Florida home prices and sales dipped in January from the previous month but showed some positive movement over year-ago figures, according to a statewide real estate association.

The January median single-family sales price of $129,000 was 4.8% below $135,500 in December, Florida Realtors reported.

Still, it was a 5.3% gain from year-ago figures with condo/townhomes surging 18.8% to $95,000 over January 2011 prices.

Sales of foreclosures continued to distort home prices, the trade association said.

Statewide sales of existing single-family homes totaled 12,044 in January, down 5.5% from the year earlier.

For 2011, sales of single-family residences increased 5.5% and inventory fell 33.8%. Prices for existing homes of all types, including condos and townhomes, increased 11.2% while inventory declinecd nearly 36%.

“Even though closed sales are down from a year ago, there are two really bright spots in Florida’s housing market,” said John Tuccillo, chief economist for the Florida Realtors. “One is a significant increase in pending sales. In fact, pending sales have been up every month since May. The barrier that stands between pending sales and closings is the difficulty consumers are experiencing in obtaining financing.”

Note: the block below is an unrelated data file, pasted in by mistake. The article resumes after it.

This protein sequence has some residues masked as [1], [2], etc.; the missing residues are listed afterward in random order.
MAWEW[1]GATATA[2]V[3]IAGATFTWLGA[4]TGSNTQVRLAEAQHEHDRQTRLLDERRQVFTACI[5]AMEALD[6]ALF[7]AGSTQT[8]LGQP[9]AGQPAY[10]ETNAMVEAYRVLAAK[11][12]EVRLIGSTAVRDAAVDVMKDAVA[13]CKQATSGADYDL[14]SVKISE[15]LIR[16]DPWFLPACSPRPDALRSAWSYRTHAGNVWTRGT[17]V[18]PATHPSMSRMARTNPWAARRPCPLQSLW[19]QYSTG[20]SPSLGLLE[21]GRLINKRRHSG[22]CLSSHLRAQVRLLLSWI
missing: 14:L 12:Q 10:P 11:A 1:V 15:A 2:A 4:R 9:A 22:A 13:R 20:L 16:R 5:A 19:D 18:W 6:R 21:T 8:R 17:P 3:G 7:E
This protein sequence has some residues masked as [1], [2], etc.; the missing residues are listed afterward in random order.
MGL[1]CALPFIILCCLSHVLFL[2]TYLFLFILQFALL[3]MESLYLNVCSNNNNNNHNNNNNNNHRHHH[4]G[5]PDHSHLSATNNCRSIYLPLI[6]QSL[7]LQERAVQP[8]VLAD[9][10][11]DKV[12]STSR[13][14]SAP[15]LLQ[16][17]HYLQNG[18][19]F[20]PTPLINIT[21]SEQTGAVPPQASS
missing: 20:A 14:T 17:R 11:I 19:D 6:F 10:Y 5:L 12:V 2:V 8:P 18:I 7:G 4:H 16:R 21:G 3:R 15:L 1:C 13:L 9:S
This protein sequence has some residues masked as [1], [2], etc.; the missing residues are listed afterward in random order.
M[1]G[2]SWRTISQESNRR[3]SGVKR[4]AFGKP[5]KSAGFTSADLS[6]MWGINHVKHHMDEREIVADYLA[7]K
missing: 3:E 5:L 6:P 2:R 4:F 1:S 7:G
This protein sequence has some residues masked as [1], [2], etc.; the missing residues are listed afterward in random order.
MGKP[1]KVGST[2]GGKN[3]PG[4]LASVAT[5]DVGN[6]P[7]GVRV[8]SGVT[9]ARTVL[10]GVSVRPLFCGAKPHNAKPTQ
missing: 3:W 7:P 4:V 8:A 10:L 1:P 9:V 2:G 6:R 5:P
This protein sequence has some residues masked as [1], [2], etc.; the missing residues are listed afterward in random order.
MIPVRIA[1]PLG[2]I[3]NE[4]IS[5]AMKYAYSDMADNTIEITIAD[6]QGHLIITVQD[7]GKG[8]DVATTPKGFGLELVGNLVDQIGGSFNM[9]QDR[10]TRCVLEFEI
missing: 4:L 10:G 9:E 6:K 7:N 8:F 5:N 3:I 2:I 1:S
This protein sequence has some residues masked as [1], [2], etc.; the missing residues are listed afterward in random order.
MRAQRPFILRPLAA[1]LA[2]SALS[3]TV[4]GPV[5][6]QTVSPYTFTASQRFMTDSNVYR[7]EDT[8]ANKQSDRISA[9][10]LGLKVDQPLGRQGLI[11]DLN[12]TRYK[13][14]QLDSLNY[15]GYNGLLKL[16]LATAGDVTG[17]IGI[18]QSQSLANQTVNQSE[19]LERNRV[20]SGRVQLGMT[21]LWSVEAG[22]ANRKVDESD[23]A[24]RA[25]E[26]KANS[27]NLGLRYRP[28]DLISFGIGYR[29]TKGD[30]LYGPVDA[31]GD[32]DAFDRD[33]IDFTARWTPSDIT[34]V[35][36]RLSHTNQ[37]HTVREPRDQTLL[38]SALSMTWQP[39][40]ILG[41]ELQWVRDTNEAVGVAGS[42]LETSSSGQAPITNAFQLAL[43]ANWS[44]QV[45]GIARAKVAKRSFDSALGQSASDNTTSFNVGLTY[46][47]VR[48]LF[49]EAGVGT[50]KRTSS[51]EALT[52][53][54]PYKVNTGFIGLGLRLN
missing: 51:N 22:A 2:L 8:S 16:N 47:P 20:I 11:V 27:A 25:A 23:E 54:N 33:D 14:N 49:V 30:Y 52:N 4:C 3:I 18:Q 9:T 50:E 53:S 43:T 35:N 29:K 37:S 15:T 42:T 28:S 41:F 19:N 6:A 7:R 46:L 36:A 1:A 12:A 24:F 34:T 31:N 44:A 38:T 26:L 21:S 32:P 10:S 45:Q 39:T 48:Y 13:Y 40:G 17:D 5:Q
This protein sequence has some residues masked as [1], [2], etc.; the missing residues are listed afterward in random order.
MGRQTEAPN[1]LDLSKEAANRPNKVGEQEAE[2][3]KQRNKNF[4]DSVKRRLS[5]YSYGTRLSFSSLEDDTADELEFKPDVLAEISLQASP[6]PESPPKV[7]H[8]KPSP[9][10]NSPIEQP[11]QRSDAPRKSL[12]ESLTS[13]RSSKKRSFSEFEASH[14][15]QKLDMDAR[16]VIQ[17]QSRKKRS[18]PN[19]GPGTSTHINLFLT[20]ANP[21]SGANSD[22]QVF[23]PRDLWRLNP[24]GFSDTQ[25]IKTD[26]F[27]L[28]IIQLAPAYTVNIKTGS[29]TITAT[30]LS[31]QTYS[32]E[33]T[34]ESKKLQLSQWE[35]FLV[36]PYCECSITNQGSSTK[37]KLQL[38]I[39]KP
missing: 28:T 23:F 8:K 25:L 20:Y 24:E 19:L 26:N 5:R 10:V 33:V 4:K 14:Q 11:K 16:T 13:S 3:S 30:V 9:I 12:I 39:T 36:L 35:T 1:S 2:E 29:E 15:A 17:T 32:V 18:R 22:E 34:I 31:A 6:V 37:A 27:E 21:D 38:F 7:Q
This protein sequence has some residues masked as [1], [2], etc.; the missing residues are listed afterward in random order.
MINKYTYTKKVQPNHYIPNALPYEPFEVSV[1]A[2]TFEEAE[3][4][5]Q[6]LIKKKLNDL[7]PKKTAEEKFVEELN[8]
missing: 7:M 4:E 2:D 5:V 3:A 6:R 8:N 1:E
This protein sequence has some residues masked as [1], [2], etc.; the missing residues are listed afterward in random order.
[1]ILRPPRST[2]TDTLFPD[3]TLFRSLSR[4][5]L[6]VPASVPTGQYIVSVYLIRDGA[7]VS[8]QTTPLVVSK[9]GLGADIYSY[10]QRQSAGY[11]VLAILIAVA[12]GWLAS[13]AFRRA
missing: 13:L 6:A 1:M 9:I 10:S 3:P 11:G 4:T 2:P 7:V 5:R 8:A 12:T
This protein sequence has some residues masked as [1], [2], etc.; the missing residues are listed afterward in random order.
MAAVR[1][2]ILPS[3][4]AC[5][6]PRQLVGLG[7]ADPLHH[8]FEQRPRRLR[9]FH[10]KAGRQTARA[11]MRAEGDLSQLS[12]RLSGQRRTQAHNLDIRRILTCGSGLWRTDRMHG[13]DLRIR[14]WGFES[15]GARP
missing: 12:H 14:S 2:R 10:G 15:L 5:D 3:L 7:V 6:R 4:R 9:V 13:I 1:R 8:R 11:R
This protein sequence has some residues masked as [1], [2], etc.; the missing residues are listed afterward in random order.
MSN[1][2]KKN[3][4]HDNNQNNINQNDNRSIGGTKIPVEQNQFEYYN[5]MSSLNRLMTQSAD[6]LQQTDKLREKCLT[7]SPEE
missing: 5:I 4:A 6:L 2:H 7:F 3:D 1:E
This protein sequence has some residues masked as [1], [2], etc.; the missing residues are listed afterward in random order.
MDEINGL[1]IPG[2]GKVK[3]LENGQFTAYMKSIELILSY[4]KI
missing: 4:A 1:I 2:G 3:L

Single-family pending sales rose 37.5% to 22,519 last month from January 2011, according to data provided by Florida Realtors.

“The second positive is inventories, which are now at a point close to a balanced market,” Tuccillo said.

There is a 6.4-months supply of both single-family homes market and condos/townhomes in thh state. In January 2011, there was an 11-month supply of single-family homes in Florida.

pdang@housingwire.com

About the Author

Most Popular Articles

Freddie Mac: Mortgage rates reverse course from last week’s low

This week, the average U.S. fixed rate for a 30-year mortgage jumped to 3.69%. That’s still more than a percentage point lower than the 4.85% of the year-earlier week.

Oct 17, 2019 By

Latest Articles

Harvard: Number of cost-burdened senior households hits all-time high

Over the next two decades, households in their 80s will be the fastest-growing age group, according to a recent study by the Joint Center for Housing Studies of Harvard University. With the increase in numbers of households 65 and over, the study noted that a widening gap in housing inequality is becoming more apparent.

Oct 17, 2019 By